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Lesson Transcript

Jessi: Hi everyone! Welcome to the New JLPT N3 Prep Course at JapanesePod101.com. I'm Jessi and I'm here joined by Naomi-sensei.
Jessi:So far you've learned what 問題1 2 3 and 4 of the Kanji and Vocab section are like.
Jessi:In this Lesson, we'll cover もんだい 5 of the Kanji and Vocabulary section. In もんだい5 you're supposed to choose the sentence that correctly uses the given word.
Jessi:First of all, Naomi-sensei, can you read the instructions for もんだい5?
Jessi: Choose the sentence that uses the given word correctly.
Naomi:つぎのことば is "next word" or "following word". 言葉の使い方 is "how to use the word" or "usage of the word"
:****How to prepare for もんだい 5***
Jessi:So もんだい5 is designed to test how well you are able to use the vocabulary. When you learn new words, get into the habit of looking up sample sentences to see how they are used.
Jessi:You have to be careful about the words that have similar meanings but are not exactly the same. They might try to trick you on the test.
Jessi: In this section, it's common for them to test you on set phrases used in daily life.
Naomi: Right. In the series for JLPT N4, we covered some basic ones like 行ってきます and 行ってらっしゃい, and ただいま and おかえり.. simple ones like that.
Jessi: As I'm sure you can imagine, the set phrases that show up on N3 are going to be a bit more difficult. Let's review a select few.
Naomi: The first one is おかまいなく.
Jessi: おかまいなく means "Please don't trouble yourself", or "please don't fuss over me". Here's an example.
Naomi: コーヒーか紅茶いかがですか。
Jessi: どうぞ、おかまいなく。Naomi asked me if I cared for coffee or tea, but by saying おかまいなく, it's like "oh, please don't go to any trouble". 
Naomi: Here's another phrase that uses なく. ご遠慮なく。
Jessi: 遠慮 is "reserve", or "discretion", so literally ご遠慮なく means "without reserve". It translates best to "don't hesitate to" or "feel free to" in English. 例文お願いします。
Naomi: ご遠慮なく、お電話ください。
Jessi: Please don't hesitate to call me.
Naomi: Another common phrase is ご苦労様です。 This is similar in meaning to お疲れ様です.
Jessi: Right, as in "thank you for your hard work". But, note that you can only use ご苦労様 to someone who is of lower social status than you.
Naomi: そうです。
Jessi:When can we use this?
Naomi:うーん。I recently used this phrase to a person who was working for 宅配便 (home delivery service). When I received the package I said ごくろうさまです。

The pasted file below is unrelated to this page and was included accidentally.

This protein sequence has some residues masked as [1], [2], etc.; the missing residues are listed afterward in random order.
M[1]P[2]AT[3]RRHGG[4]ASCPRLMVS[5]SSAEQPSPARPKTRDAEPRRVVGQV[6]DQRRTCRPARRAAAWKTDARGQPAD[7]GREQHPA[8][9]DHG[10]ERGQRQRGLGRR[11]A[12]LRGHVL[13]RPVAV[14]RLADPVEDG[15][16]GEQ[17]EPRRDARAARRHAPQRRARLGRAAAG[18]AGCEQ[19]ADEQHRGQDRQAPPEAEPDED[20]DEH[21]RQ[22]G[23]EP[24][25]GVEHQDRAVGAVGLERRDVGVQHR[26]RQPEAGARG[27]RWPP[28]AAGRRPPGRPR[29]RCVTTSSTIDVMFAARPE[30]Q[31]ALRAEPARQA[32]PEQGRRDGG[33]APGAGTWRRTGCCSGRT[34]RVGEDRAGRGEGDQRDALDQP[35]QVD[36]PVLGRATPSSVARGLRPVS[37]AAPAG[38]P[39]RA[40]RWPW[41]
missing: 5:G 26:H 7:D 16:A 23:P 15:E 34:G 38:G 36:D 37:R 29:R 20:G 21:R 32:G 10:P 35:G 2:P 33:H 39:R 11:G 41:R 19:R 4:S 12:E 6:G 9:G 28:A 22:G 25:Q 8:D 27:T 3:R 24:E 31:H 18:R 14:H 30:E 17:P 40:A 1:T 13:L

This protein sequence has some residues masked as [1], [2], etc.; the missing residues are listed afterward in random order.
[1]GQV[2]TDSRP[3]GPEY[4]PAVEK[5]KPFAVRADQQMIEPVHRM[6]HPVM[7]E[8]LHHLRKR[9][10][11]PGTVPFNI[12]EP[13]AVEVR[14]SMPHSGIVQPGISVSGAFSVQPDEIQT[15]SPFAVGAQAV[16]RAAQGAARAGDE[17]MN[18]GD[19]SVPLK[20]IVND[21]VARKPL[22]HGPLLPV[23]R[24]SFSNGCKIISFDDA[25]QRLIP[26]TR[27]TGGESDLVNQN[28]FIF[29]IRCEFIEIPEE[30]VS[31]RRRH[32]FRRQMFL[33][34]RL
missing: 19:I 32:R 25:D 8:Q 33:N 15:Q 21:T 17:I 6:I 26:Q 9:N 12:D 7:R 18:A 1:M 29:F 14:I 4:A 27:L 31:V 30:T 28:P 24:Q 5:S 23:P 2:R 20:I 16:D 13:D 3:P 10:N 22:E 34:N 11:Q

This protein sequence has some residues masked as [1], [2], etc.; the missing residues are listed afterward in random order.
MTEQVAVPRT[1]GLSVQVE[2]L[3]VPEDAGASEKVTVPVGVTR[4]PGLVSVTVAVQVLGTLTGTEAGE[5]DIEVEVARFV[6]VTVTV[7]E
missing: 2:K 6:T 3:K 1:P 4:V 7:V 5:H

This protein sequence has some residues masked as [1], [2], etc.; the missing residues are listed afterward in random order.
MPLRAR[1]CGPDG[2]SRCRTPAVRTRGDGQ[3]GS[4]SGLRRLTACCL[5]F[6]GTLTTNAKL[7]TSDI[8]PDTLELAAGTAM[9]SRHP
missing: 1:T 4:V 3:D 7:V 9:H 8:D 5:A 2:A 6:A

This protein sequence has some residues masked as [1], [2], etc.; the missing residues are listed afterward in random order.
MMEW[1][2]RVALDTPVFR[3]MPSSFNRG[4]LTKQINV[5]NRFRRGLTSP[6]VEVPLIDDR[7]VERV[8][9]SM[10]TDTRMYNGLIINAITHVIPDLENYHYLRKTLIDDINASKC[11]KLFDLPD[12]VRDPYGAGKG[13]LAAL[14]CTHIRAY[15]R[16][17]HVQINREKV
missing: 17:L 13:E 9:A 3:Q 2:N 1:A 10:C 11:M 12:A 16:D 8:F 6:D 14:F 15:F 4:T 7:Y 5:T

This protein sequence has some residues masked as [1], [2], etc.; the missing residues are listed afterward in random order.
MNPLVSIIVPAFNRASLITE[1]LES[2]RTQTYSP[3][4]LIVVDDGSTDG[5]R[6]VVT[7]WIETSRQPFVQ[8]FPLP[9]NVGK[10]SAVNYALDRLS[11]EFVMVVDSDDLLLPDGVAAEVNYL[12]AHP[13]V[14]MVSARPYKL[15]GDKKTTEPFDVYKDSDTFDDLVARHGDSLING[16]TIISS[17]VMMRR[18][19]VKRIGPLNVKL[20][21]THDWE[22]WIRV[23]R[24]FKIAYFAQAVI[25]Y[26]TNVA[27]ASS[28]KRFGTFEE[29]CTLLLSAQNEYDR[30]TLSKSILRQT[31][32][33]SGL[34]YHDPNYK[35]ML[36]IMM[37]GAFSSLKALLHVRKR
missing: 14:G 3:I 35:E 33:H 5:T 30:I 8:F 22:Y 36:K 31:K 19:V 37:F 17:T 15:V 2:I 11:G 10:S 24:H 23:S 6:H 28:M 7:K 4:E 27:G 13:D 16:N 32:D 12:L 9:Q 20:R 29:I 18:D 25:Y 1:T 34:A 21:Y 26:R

Jessi:I see. Since you're the customer, your social status is higher than the workers. So...I could use this phrase to a pizza delivery guy?
Naomi:もちろん Of course.
Jessi: Okay, now since this section is testing how well you are able to use vocabulary, you will be expected to be able to tell the difference between very similar words. So let's take a look at some words that are similar.
Naomi: First, two words related to weather.
天気 (weather), 気候 (climate).
Jessi: Both are similar but used in different situations.
Naomi:天気 is a everyday word, isn't it? Such as いい天気ですね. (It's a good weather isn't it?) or, どんな天気ですか。(How's the weather?).
気候 is often used to describe the "climate" for a certain area, or during a certain season.
For example, 北海道はどんな気候ですか。(What's the climate in Hokkaidou like?) 穏やかな気候ですね。(The climate is mild, isn't it.)
Naomi: Next, words related to temperature.
気温 (air temperature) 温度 (temperature in general) 体温 (body temperature)
Jessi: Well, these are not too bad, right? If you pay attention to the kanji used in each word, as in the 気 in 気温 and 体 in 体温, you should be able to grasp the exact meaning.
Naomi:Right. 温度 is the general term for temperature.
空気の温度は「気温」"air temperature" 体の温度は「体温」"body temperature".
Naomi: Next, let's look at some groups of words that start with the same kanji, and may be easy to confuse.
Jessi: The first is a group of words that start with 感, meaning "feeling".
Naomi: 感情 (feeling, emotion) 感心 (admiration) 感動 (being deeply moved emotionally)
Jessi: They all start with the same sound, and have to do with feeling and emotion, so I can see how these would be easy to confuse! Play close attention to the second kanji for clues to the meaning.
Naomi: 感心 and 感動 can be followed by する and they mean quite similar.
Jassi:感心する and 感動する? What's the difference?
Naomi:I'd say they're similar 感心する is "to be impressed" 感心する is "to be moved" 感動する の方がずっと強いですね。I'd say 感動する sounds more subjective.
感心する sounds like you're evaluating something.
Jessi:So when you see a really good movie, you tend to say... 
Naomi:感動した!"I'm moved!" but if you were a movie director or something and you're impressed by the special effects or the sound effects. Then, you might say 感心した。"I'm impressed." Wow, they really did a great job... that kind of nuance.
Jessi:Right. We listed 5 words that end in 的 so please memorize them.
Jessi:Well...Teki is a suffix that changes nouns to a na-adjective and it's corresponds to "-like" or "-ish" in Japanese.
Naomi:For example, 部分 is "Part" 部分的 is "partially" 比較 is"comparison"比較的 is "comparatively."
Jessi:Well, that's all for this lesson... please join us next time as we share more JLPT N3 strategies!